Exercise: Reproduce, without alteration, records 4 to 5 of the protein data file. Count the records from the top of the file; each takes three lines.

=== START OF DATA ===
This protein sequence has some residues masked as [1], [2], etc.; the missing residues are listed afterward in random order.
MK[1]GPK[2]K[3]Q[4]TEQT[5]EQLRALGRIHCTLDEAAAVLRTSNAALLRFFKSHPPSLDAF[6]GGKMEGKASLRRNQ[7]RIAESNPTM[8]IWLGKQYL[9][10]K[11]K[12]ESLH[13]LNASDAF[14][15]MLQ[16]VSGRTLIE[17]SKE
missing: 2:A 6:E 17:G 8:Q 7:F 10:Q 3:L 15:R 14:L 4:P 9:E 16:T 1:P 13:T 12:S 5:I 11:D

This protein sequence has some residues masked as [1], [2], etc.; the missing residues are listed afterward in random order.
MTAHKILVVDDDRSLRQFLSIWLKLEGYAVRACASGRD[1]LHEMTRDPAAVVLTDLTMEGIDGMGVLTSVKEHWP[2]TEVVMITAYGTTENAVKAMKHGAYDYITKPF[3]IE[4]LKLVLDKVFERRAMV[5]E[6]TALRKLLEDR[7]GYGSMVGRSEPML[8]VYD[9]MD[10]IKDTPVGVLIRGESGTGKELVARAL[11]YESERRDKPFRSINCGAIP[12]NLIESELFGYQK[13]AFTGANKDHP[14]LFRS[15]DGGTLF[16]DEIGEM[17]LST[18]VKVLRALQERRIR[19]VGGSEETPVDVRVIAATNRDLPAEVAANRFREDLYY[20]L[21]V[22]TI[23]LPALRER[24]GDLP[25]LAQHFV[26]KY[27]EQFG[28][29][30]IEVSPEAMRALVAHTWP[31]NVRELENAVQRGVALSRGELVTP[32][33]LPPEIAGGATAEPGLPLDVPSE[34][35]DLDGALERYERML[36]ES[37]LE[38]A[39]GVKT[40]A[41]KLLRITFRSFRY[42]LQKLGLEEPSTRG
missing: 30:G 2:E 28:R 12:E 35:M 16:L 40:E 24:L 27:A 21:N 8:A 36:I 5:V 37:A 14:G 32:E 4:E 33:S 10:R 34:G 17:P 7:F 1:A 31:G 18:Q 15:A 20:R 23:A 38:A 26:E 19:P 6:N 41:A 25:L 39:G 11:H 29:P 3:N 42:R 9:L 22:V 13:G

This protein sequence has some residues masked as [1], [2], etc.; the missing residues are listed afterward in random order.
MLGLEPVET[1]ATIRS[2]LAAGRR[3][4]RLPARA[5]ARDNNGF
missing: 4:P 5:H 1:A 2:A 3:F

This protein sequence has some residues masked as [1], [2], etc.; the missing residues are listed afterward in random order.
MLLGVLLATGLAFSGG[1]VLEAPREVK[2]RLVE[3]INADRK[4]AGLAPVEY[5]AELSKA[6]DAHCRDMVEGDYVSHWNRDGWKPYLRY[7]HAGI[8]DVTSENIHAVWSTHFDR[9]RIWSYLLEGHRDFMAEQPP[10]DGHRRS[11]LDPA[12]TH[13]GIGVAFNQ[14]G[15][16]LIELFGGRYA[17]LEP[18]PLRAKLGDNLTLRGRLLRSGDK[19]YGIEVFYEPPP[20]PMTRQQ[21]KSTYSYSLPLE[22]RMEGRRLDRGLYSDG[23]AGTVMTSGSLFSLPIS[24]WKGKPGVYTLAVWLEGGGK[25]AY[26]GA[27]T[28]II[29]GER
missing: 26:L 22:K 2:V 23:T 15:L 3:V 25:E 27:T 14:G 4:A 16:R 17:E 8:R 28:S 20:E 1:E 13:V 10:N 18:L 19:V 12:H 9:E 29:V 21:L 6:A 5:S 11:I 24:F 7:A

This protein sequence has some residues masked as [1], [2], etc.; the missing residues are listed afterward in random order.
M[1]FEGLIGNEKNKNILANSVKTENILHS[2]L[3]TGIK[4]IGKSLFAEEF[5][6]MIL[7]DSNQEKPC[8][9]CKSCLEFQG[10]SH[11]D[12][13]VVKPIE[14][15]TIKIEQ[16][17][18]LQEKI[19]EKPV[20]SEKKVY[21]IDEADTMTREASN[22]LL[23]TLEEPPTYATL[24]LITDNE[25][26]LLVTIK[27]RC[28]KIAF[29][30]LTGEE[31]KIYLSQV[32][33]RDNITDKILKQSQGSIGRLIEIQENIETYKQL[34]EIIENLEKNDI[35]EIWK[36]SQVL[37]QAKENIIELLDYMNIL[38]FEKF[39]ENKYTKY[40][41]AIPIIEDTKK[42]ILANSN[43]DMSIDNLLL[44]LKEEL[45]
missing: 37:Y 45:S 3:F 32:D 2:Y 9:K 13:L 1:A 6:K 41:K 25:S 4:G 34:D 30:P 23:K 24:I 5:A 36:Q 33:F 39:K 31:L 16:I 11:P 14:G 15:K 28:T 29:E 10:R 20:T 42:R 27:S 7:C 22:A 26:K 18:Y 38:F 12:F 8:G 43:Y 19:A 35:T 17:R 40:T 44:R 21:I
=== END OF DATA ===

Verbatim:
This protein sequence has some residues masked as [1], [2], etc.; the missing residues are listed afterward in random order.
MLLGVLLATGLAFSGG[1]VLEAPREVK[2]RLVE[3]INADRK[4]AGLAPVEY[5]AELSKA[6]DAHCRDMVEGDYVSHWNRDGWKPYLRY[7]HAGI[8]DVTSENIHAVWSTHFDR[9]RIWSYLLEGHRDFMAEQPP[10]DGHRRS[11]LDPA[12]TH[13]GIGVAFNQ[14]G[15][16]LIELFGGRYA[17]LEP[18]PLRAKLGDNLTLRGRLLRSGDK[19]YGIEVFYEPPP[20]PMTRQQ[21]KSTYSYSLPLE[22]RMEGRRLDRGLYSDG[23]AGTVMTSGSLFSLPIS[24]WKGKPGVYTLAVWLEGGGK[25]AY[26]GA[27]T[28]II[29]GER
missing: 26:L 22:K 2:V 23:T 15:L 3:V 25:E 27:T 14:G 4:A 16:R 17:E 8:R 28:S 20:E 1:E 13:V 10:N 18:L 19:V 12:H 9:E 29:V 21:L 6:A 5:S 11:I 24:F 7:A

This protein sequence has some residues masked as [1], [2], etc.; the missing residues are listed afterward in random order.
M[1]FEGLIGNEKNKNILANSVKTENILHS[2]L[3]TGIK[4]IGKSLFAEEF[5][6]MIL[7]DSNQEKPC[8][9]CKSCLEFQG[10]SH[11]D[12][13]VVKPIE[14][15]TIKIEQ[16][17][18]LQEKI[19]EKPV[20]SEKKVY[21]IDEADTMTREASN[22]LL[23]TLEEPPTYATL[24]LITDNE[25][26]LLVTIK[27]RC[28]KIAF[29][30]LTGEE[31]KIYLSQV[32][33]RDNITDKILKQSQGSIGRLIEIQENIETYKQL[34]EIIENLEKNDI[35]EIWK[36]SQVL[37]QAKENIIELLDYMNIL[38]FEKF[39]ENKYTKY[40][41]AIPIIEDTKK[42]ILANSN[43]DMSIDNLLL[44]LKEEL[45]
missing: 37:Y 45:S 3:F 32:D 2:Y 9:K 13:L 1:A 6:K 41:K 25:S 4:G 34:D 30:P 23:K 24:I 5:A 36:Q 33:F 39:K 31:L 16:I 11:P 14:G 15:K 28:T 29:E 10:R 20:T 42:R 27:S 7:C 22:A 26:K 18:Y 38:F 12:F 8:G 43:Y 19:A 35:T 17:R 40:T 44:R 21:I